my heart whispered to yours,
"I'll help you thru this.
I am with you.
You are not alone. ~
- Terri St. Cloud
Are you Facing, Experiencing, or Recovering from Break-up, Divorce, Loss, or Other Life-Changing Events?
You don't have to go it alone, but do choose your support wisely.
As the communal creatures we humans are, we are needy of each other, of support, compassion, love and companionship. Especially when going through tough times, facing painful change, in conflict, in the process of divorce, or experiencing significant loss, we tend to feel scared and oh so alone.
Reaching out for support is a natural reaction to life-changing events.
And it is just as natural a reaction, when someone we care about reaches out to us, to want to protect that dear person and make him or her feel better.
The protection, however, unless you are in imminent danger, can prove to simply add fuel to the fire, and in a desperate attempt to make you feel better or "fix" your situation with unsolicited advice and suggestions, your support person may end up telling you all the "wrong" things, only to render you feeling even more scared and alone.
When you are in a situation of loss due to conflict, break-up or bereavement you need an ear, a person to whom to vent, a shoulder on which to cry. But have you noticed how you end up with a bad taste in your mouth feeling even more victimized and adversarial when your support person jumps into the soup with you and starts criticizing, or even worse - defending - your adversary or soon-to-be ex-spouse?
When my son's dad and I were enmeshed in child custody litigation, being fairly new to my local community, I had only a couple of confidants. My family are all in Denmark, so... no physical hugs from them. However, to my good fortune, my few friends did have compassionate hearts, broad shoulders and neutral ears. Such friends and family members are scarce. And the thought of outstaying your welcome with them can be so terrifying that oftentimes you would rather keep your sorrow, fear and anger to yourself.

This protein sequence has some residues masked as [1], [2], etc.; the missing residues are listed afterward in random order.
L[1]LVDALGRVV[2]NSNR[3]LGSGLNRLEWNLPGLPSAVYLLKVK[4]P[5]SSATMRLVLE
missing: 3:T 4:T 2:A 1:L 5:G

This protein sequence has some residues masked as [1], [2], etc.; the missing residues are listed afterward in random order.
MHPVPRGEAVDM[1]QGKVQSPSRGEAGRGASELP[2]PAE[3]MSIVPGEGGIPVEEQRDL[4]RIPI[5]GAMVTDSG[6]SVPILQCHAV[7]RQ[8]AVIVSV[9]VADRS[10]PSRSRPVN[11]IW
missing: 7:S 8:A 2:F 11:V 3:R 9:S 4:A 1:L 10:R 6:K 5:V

Next time you confide in someone, try and notice how your body responds to their reaction. I know I have chosen the right support when I feel expansion and warmth in my heart area. On the other hand, when I feel tension in my solar plexus, my upper chest and throat, I know I am barking up the wrong tree, and unless I want to feel even more victimized and stuck in my story, I had better change the subject quickly.
Where in your body do you feel the warning signs? Do you allow yourself to feel people's compassion as the pure heart-to-heart connection it is?
It is a rare feeling, as people's compassion is often clouded by their individual filters, personal projection, their need to protect themselves, and their conditioning and beliefs.
In former times, communities had elders, who, with their life wisdom and medicine, could give people that non-judgmental, loving compassion and support. Our modern-time elders seem to have been bereaved of that honor, often living in isolated communities or preoccupied with defeating age.
It is the lack of those elders committed to peace, resolution and harmony within communities that makes mediation and life coaching such increasingly sought after services in our culture today.
Who is your elder? To whom do you go for that committed, unconditional, non-judgmental support?
Remember... You don't have to got it alone, but do choose your support wisely.